Some of my most meaningful conversations were at a lunch table, in hallways, and in the hotel bar. My thanks to those who led sessions this year, you always inspire me to be a better marketer. Finally, a huge thanks to Amy Sample Ward and the NTEN team who put on the conference of the year, every year. I will see you next year in New Orleans.

Capture more takeaways from NTC sessions via these collaborative notes for 2017 NTC sessions.

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Liz is a veteran marketing professional with extensive experience in traditional marketing and digital strategy with a strong background in social media. A storyteller at heart and a former music business professional, she has been an innovative thought leader in the non-profit space for over a decade.

Categories: Non profits

Proactive Budgets Get the Marketing $ Need for Impact!

The hands-down, most hated and most frequently-avoided marketing task is budgeting. Believe me, I hear it constantly.

Now’s the time to get past this bias and digest the coming series on on budgeting how-tos. You’ll learn the value a budget brings to your work as it translates the actions outlined in your marketing plan into expense. You’ll discover is a completely different way of looking at your marketing work, that works as both a clear framework for your decision-making on wants vs. “nice-to-haves” and a powerful tool for getting the marketing dollars you need to meet agreed-upon goals.

Start building your budgeting skills and confidence right now:

Q: I have a to-do list a mile long. That’s my marketing plan and what I use to create my budget. Or do I need something else, too?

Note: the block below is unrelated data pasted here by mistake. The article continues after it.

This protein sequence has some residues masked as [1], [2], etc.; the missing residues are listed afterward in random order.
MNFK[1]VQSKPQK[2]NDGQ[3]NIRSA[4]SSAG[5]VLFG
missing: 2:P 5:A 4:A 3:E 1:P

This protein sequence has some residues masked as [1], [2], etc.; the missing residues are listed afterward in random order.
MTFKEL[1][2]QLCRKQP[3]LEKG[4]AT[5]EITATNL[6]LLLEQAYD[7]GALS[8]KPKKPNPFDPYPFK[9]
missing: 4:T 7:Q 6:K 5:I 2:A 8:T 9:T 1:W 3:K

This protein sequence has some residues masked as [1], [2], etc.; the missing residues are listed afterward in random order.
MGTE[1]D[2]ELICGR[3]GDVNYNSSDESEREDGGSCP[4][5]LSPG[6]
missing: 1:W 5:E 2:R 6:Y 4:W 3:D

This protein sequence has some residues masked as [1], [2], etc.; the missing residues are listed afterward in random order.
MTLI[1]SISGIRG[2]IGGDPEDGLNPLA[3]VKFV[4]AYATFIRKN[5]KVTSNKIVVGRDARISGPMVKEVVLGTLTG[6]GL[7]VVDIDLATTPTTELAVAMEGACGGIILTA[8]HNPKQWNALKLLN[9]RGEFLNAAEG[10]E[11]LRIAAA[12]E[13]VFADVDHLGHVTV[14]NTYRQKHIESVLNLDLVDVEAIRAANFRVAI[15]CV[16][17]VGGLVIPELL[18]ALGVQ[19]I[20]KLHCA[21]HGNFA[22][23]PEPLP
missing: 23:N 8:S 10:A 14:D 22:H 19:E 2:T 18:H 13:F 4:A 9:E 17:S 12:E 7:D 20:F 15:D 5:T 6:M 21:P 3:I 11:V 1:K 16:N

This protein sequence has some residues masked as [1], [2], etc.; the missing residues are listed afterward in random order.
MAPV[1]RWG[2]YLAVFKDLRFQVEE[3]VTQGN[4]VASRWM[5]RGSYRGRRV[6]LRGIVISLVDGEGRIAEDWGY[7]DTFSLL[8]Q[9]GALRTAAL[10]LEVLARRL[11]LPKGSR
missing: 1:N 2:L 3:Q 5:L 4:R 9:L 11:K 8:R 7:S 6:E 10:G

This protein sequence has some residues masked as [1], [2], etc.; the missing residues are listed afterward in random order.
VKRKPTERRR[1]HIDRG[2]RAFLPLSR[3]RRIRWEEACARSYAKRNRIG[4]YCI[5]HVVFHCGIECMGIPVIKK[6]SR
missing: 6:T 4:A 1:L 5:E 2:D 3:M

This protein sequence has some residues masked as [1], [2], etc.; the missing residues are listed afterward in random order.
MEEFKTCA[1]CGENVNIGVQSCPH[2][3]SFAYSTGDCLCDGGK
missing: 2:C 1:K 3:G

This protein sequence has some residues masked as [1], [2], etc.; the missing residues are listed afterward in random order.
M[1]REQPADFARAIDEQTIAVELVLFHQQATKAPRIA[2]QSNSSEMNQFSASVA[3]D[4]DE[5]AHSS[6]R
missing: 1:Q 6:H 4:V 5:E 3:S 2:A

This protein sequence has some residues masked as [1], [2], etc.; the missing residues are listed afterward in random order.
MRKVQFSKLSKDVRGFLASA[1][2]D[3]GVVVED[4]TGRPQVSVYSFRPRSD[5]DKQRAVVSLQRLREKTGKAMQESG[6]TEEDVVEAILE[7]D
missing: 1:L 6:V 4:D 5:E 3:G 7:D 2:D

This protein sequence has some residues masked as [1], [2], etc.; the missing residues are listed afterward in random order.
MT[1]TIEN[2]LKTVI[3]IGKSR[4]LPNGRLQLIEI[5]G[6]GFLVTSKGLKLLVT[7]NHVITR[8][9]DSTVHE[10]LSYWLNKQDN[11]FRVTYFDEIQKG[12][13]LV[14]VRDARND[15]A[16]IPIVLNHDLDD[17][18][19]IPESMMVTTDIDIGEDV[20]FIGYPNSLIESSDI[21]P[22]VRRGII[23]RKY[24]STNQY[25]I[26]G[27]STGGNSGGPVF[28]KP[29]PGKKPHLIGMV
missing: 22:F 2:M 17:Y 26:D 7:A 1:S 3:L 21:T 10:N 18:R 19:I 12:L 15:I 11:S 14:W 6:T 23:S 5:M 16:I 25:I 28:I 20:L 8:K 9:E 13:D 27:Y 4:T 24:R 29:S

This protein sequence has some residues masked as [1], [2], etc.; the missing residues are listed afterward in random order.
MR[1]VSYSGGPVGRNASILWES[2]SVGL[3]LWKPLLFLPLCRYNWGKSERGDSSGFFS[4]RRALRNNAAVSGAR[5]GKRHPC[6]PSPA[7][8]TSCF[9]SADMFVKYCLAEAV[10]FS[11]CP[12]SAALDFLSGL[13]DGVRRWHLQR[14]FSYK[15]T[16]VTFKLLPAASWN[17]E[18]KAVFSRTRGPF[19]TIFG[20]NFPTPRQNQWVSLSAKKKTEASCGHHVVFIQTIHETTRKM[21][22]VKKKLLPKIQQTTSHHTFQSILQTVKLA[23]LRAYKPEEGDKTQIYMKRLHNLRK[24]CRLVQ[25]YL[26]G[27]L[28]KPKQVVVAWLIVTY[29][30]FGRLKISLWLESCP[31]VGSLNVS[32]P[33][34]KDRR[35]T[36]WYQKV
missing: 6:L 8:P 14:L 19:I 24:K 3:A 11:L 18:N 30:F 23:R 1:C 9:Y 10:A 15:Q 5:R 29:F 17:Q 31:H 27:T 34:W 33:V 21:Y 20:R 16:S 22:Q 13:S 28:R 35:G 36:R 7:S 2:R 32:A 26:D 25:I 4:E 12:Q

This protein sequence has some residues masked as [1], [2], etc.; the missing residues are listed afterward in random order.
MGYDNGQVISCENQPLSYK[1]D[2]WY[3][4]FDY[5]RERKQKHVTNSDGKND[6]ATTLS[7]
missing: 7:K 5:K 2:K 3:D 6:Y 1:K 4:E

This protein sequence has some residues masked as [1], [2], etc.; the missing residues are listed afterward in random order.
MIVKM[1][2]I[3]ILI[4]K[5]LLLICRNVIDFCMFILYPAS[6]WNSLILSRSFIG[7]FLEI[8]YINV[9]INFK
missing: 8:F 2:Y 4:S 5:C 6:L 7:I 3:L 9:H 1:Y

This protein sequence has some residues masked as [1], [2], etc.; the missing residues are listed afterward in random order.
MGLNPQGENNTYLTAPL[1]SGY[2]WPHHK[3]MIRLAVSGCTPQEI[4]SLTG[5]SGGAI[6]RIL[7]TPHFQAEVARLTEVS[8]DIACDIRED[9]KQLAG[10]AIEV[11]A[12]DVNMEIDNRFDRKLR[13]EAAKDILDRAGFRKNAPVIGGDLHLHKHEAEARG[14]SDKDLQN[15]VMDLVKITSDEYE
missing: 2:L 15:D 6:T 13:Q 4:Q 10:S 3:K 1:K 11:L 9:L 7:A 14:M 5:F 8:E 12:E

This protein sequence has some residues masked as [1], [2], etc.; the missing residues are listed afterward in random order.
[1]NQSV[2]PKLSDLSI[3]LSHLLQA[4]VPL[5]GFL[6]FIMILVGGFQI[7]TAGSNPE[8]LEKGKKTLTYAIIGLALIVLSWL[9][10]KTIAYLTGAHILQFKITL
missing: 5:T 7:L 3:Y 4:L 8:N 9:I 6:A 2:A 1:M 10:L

A: No, Virginia, that to-do list is not your marketing plan! It’s a marketing checklist that you hope will move your organization forward. I guarantee that even if you complete every single one of those tasks, you won’t be contributing as much as you could to meeting your org’s goals.

That’s because this kind of marketing is all action and no traction. You’re generating a stream of one-off marketing outputs that have little impact. In fact, these one-offs are likely to confuse and alienate the people you really need to motivate to give, volunteer, and register.

So scrap the laundry list and take a one-day marketing planning sabbatical (here’s a marketing plan template to work from). In just a single day, you’ll finish with a much clearer path in front of you to:

  • Direct and prioritize your focus, and ensure you make the most of your budget
  • Know what you are working towards and make the best decisions on how to get there (critical for leadership buy-in and ongoing support)
  • Craft an accurate, realistic budget built on logic and strategy, one that will greatly increase your success rate in getting the budget you need
  • Track progress (against concrete, measurable benchmarks)
  • Confidently draft a realistic daily work plan.

You’ll see clearly how much you have to spend to reach your goals and, via tracking results, will gain a sense of what strategies work best to achieve which goals. And when you’re making marketing decisions throughout the year, use the plan as your framework.